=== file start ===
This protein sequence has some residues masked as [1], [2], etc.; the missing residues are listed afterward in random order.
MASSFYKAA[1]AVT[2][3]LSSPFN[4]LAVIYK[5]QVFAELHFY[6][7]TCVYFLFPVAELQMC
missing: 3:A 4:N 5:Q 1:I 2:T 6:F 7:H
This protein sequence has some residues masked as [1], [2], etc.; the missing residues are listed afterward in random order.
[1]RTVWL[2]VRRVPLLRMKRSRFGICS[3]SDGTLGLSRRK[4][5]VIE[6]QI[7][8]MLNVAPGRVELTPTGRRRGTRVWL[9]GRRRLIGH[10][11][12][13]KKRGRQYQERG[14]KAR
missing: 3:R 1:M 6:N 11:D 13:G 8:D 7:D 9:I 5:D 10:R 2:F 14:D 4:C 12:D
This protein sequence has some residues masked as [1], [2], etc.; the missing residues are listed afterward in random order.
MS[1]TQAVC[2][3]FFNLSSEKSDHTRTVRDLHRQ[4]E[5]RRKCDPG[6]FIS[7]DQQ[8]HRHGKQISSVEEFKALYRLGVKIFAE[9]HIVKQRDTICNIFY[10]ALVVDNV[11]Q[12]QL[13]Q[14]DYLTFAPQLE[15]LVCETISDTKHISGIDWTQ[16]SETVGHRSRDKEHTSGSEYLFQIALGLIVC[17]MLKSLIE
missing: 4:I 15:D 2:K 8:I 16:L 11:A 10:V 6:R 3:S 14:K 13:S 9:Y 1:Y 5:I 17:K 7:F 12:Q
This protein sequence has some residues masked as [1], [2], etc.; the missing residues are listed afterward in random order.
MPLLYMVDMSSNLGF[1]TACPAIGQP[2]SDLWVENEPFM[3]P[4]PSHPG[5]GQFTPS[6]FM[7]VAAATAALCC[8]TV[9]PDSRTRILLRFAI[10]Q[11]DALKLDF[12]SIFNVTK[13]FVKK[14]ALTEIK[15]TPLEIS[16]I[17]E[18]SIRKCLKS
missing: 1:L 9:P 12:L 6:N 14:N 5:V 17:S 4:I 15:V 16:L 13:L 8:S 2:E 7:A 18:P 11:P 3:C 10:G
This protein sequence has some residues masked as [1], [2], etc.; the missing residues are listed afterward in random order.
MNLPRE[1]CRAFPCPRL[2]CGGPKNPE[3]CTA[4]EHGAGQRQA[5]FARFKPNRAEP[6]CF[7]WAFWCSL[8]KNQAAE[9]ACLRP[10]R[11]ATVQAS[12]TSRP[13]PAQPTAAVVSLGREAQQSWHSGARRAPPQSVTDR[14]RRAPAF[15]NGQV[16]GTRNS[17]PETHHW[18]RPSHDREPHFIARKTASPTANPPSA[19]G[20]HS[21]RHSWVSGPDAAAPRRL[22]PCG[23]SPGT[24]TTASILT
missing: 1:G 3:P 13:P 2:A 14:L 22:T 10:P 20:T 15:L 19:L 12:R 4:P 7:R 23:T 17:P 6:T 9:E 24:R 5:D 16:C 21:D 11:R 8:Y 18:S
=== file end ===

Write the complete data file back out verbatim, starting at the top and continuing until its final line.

This protein sequence has some residues masked as [1], [2], etc.; the missing residues are listed afterward in random order.
MASSFYKAA[1]AVT[2][3]LSSPFN[4]LAVIYK[5]QVFAELHFY[6][7]TCVYFLFPVAELQMC
missing: 3:A 4:N 5:Q 1:I 2:T 6:F 7:H
This protein sequence has some residues masked as [1], [2], etc.; the missing residues are listed afterward in random order.
[1]RTVWL[2]VRRVPLLRMKRSRFGICS[3]SDGTLGLSRRK[4][5]VIE[6]QI[7][8]MLNVAPGRVELTPTGRRRGTRVWL[9]GRRRLIGH[10][11][12][13]KKRGRQYQERG[14]KAR
missing: 3:R 1:M 6:N 11:D 13:G 8:D 7:D 9:I 5:D 10:R 2:F 14:D 4:C 12:D
This protein sequence has some residues masked as [1], [2], etc.; the missing residues are listed afterward in random order.
MS[1]TQAVC[2][3]FFNLSSEKSDHTRTVRDLHRQ[4]E[5]RRKCDPG[6]FIS[7]DQQ[8]HRHGKQISSVEEFKALYRLGVKIFAE[9]HIVKQRDTICNIFY[10]ALVVDNV[11]Q[12]QL[13]Q[14]DYLTFAPQLE[15]LVCETISDTKHISGIDWTQ[16]SETVGHRSRDKEHTSGSEYLFQIALGLIVC[17]MLKSLIE
missing: 4:I 15:D 2:K 8:I 16:L 11:A 10:V 6:R 3:S 14:K 13:S 9:Y 1:Y 5:I 17:K 7:F 12:Q
This protein sequence has some residues masked as [1], [2], etc.; the missing residues are listed afterward in random order.
MPLLYMVDMSSNLGF[1]TACPAIGQP[2]SDLWVENEPFM[3]P[4]PSHPG[5]GQFTPS[6]FM[7]VAAATAALCC[8]TV[9]PDSRTRILLRFAI[10]Q[11]DALKLDF[12]SIFNVTK[13]FVKK[14]ALTEIK[15]TPLEIS[16]I[17]E[18]SIRKCLKS
missing: 1:L 9:P 12:L 6:N 14:N 5:V 17:S 4:I 15:V 16:L 13:L 8:S 2:E 7:A 18:P 11:P 3:C 10:G
This protein sequence has some residues masked as [1], [2], etc.; the missing residues are listed afterward in random order.
MNLPRE[1]CRAFPCPRL[2]CGGPKNPE[3]CTA[4]EHGAGQRQA[5]FARFKPNRAEP[6]CF[7]WAFWCSL[8]KNQAAE[9]ACLRP[10]R[11]ATVQAS[12]TSRP[13]PAQPTAAVVSLGREAQQSWHSGARRAPPQSVTDR[14]RRAPAF[15]NGQV[16]GTRNS[17]PETHHW[18]RPSHDREPHFIARKTASPTANPPSA[19]G[20]HS[21]RHSWVSGPDAAAPRRL[22]PCG[23]SPGT[24]TTASILT
missing: 1:G 3:P 13:P 2:A 14:L 22:T 10:P 20:T 15:L 19:L 12:R 4:P 7:R 23:T 17:P 6:T 9:E 24:R 5:D 16:C 21:D 11:R 8:Y 18:S